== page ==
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Medication List

An up-to-date medication list is an important tool for both you and your loved one's doctor(s). People with chronic diseases or disabilities take more medications than any other group of patients. With the number of medications some patients take, medication management can easily become overwhelming. Bad health outcomes are three times more likely for patients who do not take medications correctly as compared to those that do. Improper use of medications causes 18 million emergency room visits per year.


1. Maintain an up-to-date medication list

  • Keep an up-to-date list of all the medications doctors have prescribed for your loved one. Also, list over-the-counter medications and supplements. Be sure to list the name, dosage, and frequency of the medication, the reason for taking it, any dosing directions, the start date, and when appropriate, the end date.

  • For prescription drugs, add the name and phone number of the prescribing doctor as well as the pharmacy that filled the prescription.

  • Be sure to include your loved one’s name and your emergency contact information. Note any allergies, or other significant medical information.

  • Make multiple copies: one for you to carry; one for the patient file; one on the refrigerator for paramedics to find in an emergency; and one for the primary doctor.

  • A simple computer-based document is one of the easiest ways to keep the record current.

2. “Translate” hand-written prescriptions

  • Don’t be shy about asking all doctors to “translate” their handwriting, so you can have a record of what they prescribed and why.

3. Write the condition treated on each medicine bottle

  • You might find that your loved one is taking three different pills for the same condition, each prescribed by a different physician. That may be exactly what is needed, but it is definitely a red flag to alert you to ask questions.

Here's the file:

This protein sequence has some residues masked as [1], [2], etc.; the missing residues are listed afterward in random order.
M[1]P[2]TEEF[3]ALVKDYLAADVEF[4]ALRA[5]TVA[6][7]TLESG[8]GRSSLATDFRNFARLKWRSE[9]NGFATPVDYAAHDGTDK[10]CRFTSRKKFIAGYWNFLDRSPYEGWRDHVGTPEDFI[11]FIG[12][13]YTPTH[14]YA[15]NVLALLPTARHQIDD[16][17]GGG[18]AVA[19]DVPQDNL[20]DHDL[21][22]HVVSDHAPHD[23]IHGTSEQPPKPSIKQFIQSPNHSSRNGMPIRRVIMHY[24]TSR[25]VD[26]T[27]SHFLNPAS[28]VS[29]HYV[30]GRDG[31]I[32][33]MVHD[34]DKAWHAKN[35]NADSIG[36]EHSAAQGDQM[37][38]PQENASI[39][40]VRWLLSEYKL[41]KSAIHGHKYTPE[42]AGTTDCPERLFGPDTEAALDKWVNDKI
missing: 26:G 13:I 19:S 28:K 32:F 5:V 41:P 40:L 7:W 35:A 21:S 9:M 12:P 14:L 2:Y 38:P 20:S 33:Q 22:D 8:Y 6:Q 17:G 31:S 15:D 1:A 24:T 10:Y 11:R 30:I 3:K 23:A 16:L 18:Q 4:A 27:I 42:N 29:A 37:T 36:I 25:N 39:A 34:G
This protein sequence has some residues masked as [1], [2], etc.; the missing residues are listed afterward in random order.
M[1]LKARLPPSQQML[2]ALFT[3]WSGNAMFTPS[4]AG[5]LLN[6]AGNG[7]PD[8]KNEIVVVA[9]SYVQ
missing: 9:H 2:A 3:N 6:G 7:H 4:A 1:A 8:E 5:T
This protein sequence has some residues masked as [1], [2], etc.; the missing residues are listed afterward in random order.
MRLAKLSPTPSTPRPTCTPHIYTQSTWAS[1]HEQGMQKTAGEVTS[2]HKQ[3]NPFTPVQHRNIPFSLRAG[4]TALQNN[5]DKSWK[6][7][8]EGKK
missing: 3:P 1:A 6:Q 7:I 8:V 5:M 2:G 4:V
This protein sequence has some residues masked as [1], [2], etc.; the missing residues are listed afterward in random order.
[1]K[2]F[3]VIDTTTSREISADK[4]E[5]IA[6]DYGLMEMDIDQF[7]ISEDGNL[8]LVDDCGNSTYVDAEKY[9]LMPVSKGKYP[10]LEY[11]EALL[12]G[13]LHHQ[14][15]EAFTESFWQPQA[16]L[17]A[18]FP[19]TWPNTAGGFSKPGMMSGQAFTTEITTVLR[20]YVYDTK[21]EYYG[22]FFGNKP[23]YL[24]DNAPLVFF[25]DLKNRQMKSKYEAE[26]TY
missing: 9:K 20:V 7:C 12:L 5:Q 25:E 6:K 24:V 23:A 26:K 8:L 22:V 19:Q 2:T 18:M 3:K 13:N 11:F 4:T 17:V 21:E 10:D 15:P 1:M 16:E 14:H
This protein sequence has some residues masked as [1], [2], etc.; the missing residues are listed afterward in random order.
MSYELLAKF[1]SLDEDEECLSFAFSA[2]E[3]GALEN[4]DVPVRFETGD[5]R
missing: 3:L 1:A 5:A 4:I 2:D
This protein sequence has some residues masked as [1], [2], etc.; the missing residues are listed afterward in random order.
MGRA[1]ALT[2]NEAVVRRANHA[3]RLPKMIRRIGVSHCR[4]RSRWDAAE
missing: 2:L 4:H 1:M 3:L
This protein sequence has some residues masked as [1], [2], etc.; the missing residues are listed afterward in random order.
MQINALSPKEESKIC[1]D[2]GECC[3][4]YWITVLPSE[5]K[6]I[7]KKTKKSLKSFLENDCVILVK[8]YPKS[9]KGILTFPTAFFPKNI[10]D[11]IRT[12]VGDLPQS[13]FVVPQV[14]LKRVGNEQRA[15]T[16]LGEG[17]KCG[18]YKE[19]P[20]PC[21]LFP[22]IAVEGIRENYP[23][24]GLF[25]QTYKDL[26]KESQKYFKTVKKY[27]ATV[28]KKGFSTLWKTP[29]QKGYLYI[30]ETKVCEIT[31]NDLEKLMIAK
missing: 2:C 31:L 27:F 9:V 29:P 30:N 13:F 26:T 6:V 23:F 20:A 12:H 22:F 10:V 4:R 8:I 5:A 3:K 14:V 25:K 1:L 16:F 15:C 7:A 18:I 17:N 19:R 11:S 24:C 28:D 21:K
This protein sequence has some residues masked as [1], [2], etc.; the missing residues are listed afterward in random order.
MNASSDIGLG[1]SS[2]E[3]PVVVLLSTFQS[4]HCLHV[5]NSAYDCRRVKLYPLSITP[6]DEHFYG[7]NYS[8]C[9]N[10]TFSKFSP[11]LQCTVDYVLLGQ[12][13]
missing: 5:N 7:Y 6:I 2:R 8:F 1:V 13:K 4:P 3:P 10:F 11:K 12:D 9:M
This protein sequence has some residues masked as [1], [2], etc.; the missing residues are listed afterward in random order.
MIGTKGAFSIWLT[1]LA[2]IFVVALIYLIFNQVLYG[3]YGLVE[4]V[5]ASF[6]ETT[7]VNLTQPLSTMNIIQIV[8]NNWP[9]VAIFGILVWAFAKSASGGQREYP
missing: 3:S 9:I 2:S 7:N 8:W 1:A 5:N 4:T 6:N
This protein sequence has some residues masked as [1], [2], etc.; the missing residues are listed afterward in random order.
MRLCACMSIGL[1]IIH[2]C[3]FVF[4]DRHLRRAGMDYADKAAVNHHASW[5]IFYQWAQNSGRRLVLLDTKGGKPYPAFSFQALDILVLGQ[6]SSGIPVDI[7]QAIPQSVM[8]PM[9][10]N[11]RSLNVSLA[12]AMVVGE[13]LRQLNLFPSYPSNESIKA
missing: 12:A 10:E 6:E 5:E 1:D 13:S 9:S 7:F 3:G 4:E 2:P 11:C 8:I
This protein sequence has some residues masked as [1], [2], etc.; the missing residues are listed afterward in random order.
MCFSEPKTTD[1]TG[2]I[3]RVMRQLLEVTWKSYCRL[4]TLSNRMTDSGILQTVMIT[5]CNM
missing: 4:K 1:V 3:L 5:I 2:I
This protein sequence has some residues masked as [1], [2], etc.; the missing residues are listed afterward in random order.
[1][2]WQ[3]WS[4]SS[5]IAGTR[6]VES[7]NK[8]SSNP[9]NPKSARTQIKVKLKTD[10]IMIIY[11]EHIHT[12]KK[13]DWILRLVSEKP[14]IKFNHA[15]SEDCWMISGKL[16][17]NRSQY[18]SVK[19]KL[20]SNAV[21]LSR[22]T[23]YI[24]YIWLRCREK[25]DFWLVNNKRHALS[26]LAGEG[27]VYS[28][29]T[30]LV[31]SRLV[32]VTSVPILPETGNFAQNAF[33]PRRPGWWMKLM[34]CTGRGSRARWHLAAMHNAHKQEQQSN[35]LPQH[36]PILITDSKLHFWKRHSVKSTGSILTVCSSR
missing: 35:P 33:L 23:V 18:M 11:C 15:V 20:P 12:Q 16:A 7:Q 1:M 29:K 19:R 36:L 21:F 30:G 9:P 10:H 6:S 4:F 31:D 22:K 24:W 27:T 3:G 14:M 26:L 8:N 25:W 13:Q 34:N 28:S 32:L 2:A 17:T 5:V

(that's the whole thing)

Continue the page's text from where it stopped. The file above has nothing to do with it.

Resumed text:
4. Use the same pharmacy when possible

  • If you do, there will be an official record of all prescription medications over an extended period. This can be a vital timesaver during an emergency.

  • Develop a strong rapport with your pharmacist and let him/her know you value their advice. The pharmacist is a great resource. Ask your pharmacist’s advice about over the counter medications and if they may react with prescription medications.

5. Understand potential side effects and interactions and monitor interactions

  • Ask the doctor and pharmacist about potential side effects and interactions with others drugs, vitamins, or foods.

  • Learn what to do if a dose is accidentally skipped.

6. Come up with an easy way for managing medications on a daily basis

  • Use pill boxes or other technology to monitor and manage doses.

  • Use auto-refill programs – when available or appropriate.


Dispose of Unused Medications Properly

Step 1: Crush or dilute medication

Step 2: Put medication in plastic bag

Step 3: Add kitty litter, sawdust, or coffee grounds to plastic bag

Step 4: Seal plastic bag and place in trash

NOTE: Most medications should not be flushed, but there are a small number that should be. Check with the pharmacist to find out if medications should or should not be flushed.

What Should Be On the Medication List?


1. Name of drug – both generic and brand names

  • Dose

  • Start and stop dates

  • What the pill/capsule/liquid looks like

  • A record of any side effects experienced

  • What the drug is treating


2. Instructions

  • How and when to take the medication

  • What not to do when taking the medication


3. Over-the-Counter medications and supplements with their doses


4. Drug and other allergies


5. Drugs to which you experienced a negative reaction (couldn’t tolerate it)


6. Recently completed prescriptions


7. Name/contact info of prescribers (physician/physician assistant/nurse practitioner, etc.)


8. Name/contact info for pharmacy that filled the prescription(s)

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